On the news this morning there was a segment about how to host a "cheap" Thanksgiving and the best the reporter could come up with was to buy Wegman's Pre-made Thanksgiving dinner for $99.
Well, I don't cook Thanksgiving dinner, my mother-in-law does, so this really isn't a concern of mine, but that got me thinking. $99 does not seem that cheap to me. In fact, I am SURE that I could do better out of the supermarket flyers sitting on my kitchen counter.
So let's try, shall we?
Wegman's Premium Turkey Dinner contains:
1 turkey (12-14 pounds)
Green Bean Casserole
Broccoli and Cauliflower with pine nuts
Candied Sweet Potatoes
Ok, let's break it down (and we'll assume that the person doesn't like to cook since they are looking at buying a pre-made dinner)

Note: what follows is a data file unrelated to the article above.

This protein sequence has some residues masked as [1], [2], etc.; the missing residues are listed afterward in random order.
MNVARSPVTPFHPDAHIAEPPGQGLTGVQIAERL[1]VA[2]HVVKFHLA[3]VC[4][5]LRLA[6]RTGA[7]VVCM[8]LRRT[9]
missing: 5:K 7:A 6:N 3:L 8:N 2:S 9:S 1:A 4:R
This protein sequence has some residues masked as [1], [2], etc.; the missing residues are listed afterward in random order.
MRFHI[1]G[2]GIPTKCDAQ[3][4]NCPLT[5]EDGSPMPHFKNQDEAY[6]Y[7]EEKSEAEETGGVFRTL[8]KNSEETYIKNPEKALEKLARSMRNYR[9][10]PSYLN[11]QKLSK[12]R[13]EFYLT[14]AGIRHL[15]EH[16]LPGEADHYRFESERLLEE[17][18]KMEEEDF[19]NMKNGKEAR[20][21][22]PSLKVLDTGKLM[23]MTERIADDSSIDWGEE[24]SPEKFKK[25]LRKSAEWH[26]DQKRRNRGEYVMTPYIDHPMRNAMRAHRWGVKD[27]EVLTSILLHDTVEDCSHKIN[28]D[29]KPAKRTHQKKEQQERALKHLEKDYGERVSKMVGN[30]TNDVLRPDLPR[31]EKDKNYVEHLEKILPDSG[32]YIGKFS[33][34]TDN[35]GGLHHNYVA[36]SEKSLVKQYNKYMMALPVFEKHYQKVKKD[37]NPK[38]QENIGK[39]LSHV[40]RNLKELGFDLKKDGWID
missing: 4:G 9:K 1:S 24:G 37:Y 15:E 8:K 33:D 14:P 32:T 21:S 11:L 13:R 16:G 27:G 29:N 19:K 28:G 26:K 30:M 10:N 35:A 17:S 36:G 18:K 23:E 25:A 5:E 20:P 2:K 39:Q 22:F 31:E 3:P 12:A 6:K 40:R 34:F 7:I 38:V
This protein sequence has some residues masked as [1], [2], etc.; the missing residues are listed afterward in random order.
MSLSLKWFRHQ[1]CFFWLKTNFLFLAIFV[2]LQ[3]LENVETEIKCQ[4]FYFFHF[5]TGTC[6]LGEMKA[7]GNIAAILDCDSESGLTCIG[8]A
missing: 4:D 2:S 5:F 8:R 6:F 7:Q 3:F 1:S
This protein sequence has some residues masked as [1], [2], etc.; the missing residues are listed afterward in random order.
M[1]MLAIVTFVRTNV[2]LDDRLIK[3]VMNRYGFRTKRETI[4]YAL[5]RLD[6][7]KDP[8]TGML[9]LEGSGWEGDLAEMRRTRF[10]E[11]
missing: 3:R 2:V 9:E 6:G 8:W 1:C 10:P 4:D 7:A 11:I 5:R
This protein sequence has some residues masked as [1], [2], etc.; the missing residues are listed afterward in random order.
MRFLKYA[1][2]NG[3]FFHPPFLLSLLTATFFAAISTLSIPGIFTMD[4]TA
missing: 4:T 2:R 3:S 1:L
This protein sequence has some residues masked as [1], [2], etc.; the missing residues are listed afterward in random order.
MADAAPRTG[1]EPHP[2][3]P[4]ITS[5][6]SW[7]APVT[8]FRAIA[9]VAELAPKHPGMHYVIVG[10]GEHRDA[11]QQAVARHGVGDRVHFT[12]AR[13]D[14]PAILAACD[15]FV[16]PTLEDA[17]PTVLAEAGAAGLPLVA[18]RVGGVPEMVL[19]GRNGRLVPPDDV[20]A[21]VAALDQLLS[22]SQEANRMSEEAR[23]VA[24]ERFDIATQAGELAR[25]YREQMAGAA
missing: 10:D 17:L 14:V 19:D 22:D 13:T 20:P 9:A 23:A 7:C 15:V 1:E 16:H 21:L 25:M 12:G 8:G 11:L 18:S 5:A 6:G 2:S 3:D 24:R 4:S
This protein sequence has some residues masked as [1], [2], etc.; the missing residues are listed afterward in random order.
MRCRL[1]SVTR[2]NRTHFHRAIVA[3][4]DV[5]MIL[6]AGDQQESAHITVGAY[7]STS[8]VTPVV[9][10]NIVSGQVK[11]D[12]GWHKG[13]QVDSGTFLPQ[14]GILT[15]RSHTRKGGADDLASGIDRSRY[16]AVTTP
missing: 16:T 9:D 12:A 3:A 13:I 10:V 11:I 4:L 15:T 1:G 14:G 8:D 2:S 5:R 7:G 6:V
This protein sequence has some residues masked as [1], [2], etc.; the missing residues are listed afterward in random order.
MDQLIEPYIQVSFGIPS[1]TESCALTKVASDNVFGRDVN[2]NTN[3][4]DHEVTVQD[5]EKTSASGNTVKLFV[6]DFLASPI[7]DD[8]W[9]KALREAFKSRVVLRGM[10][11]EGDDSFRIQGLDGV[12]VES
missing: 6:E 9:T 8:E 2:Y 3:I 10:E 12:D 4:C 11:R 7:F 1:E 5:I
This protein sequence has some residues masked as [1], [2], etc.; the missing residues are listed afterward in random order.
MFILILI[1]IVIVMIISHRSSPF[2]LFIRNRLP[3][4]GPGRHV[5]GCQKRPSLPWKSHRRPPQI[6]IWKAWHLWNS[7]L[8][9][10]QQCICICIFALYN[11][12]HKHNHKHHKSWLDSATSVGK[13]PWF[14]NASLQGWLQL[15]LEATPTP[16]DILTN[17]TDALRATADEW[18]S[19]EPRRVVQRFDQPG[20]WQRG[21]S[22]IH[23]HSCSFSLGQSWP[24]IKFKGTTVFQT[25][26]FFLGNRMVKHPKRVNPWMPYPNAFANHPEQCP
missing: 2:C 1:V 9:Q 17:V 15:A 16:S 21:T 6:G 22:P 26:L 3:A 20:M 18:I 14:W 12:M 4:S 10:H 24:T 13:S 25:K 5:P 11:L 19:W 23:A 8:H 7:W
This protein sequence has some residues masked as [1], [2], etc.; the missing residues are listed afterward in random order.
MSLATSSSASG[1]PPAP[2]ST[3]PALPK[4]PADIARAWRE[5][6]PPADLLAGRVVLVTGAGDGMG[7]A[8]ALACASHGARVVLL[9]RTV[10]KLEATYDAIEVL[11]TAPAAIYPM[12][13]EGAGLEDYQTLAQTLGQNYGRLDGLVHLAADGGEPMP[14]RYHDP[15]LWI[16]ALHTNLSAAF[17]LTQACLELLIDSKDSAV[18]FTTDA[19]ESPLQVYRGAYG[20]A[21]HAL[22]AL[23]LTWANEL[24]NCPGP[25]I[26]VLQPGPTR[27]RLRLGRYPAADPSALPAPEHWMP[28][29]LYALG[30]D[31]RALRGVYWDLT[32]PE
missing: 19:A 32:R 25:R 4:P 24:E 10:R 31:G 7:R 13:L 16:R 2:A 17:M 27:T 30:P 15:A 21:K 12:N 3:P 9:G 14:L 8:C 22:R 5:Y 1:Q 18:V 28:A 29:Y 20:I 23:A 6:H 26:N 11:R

Turkey -- for me it would be free, I qualify at my supermarket = $0
Stuffing -- Stove top is $.99 a Walmart x 2 boxes = $2
Green Bean Casserole -- Frozen green beans $1.00 a bag , cream of mushroom soup, $.79, French fried onions, $2.59 (couldn't find a sale) = $3.40
Turkey gravy -- $1 a can x 2 = $2
Broccoli & Cauliflower with pine nut -- $10 (pine nuts are expensive and $3.00 per lb. for fresh veg.)
Mashed potatoes -- $2.50 for 5 pounds = $2.50
Sweet potatoes -- $2.50 for 5 pounds $1.00 for mini marshmallows = $3.50
Cranberries -- $.88 a can at Walmart x 2 (1 jellied, 1 chunky) = $ 1.76
Ingredients you might not have on hand:
Butter -- $2.50 per pound
Heavy Cream -- $2.00 per pint
Total == $29.66
Now, I am assuming you already have spices, onions, milk, kitchen basics, etc. but... I think you see my point.
The "Cheap" dinner being hocked on my local news is $69.34 more expensive than what I could put together from sale circulars (and that isn't even using coupons!)